Tag Archives: Blueberry Hill

The Oldest……T-shirt at Blueberry Hill

The Start/Finish with Hogback in the Background

 

As my recovery from shoulder surgery continues, it was time to take on the next touchpoint in the process – my first race since my injury. Having been warned by my physical therapist to lay off the really long workouts and races for a while, 10K seemed like about the right distance to begin my comeback. What better place to being my comeback than my long-time favorite race, the Goshen Gallop? I also knew that I was still far from the condition that I was in pre-injury, so any visions of glory and podium finishes were clearly out of the question – it was really a question of whether I could even finish this run over challenging terrain feeling good.   Part of my getting psyched for a race involves listening to the right music as I drive to the starting line.  As I punched in various songs on my iPhone, I remembered a song which a friend suggested for the same purpose about 5 years ago, when I was preparing to run a marathon after a long layoff, knowing that I was not in shape for it.  So, I drove up to the race, with Flor-ida blasting from the speakers of my Beetle, trying to will my body to do its best.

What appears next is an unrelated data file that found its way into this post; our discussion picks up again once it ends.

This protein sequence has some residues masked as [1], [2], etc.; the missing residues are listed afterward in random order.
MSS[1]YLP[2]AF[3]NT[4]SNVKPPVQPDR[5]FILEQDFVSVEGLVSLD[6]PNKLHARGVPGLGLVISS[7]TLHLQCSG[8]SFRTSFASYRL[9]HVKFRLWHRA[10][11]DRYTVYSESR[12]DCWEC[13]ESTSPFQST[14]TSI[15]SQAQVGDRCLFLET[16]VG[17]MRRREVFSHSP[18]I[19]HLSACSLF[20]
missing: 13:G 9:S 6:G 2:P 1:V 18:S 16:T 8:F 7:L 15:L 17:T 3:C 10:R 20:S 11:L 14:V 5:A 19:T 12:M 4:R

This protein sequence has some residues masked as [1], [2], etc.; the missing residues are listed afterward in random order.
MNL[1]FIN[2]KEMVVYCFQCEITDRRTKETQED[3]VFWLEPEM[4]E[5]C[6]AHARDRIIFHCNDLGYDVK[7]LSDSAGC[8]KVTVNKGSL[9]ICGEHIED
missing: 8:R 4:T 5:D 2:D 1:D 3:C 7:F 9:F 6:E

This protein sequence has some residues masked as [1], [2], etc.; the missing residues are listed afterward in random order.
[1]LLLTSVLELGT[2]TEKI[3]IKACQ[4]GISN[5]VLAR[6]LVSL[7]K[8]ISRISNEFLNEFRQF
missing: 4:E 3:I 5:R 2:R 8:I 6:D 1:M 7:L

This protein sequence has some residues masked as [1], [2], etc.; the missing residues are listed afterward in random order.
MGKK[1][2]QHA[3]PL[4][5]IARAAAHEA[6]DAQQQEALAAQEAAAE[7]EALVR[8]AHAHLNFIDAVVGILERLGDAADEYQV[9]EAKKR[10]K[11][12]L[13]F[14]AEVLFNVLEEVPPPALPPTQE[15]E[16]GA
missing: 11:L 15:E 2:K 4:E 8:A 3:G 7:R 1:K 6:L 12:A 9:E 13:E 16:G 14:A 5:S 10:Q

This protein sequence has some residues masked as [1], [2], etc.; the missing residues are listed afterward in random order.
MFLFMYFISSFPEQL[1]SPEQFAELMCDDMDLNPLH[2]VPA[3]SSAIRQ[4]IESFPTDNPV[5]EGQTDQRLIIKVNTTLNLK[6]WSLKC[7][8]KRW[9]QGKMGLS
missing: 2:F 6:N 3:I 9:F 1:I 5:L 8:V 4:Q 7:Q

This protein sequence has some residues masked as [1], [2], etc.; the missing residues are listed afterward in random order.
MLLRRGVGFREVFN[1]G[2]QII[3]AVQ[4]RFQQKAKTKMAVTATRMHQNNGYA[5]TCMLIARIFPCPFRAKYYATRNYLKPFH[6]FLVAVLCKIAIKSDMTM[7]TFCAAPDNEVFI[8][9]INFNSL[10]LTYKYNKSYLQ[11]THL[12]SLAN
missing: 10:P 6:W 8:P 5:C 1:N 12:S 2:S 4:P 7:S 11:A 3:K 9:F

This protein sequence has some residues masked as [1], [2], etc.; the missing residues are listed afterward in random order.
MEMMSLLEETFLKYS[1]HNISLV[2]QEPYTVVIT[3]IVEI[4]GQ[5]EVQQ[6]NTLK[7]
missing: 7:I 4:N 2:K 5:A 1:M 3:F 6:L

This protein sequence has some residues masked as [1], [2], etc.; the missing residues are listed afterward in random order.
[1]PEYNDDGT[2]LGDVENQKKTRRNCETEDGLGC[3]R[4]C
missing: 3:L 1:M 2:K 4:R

I have written up  the Goshen Gallop at Blueberry Hill a few times over the years since I began this blog. most recently in 2011, although I run it most years it seems.   As is the case with most races, entry comes with a t-shirt, having run this race many times, I have a LOT of Gallop t-shirts.  I have made a habit of digging deep into the collection and pulling out a really old race t-shirt to wear on race day, and for this one, I managed to dig up the oldest shirt I have, from the first time I ran this race in 1989, and put it on.  Yeah, it is getting a little threadbare, and it features the name of the race’s sponsor “The Brandon Savings Bank” quite prominently on the back.  Of course, this bank no longer exists, so we’re talking old!  A short time before the race, I headed down the road for a short warm-up jog, and returned just as Tony, the owner and innkeeper of the Blueberry Hill Inn was on the PA system giving the pre-race pep-talk.  As soon as he saw me coming up the road, he announced “And here’s Jeff with the oldest race shirt in existence..” (or something of the sort – at least he didn’t announce me as the oldest runner in existence, right?)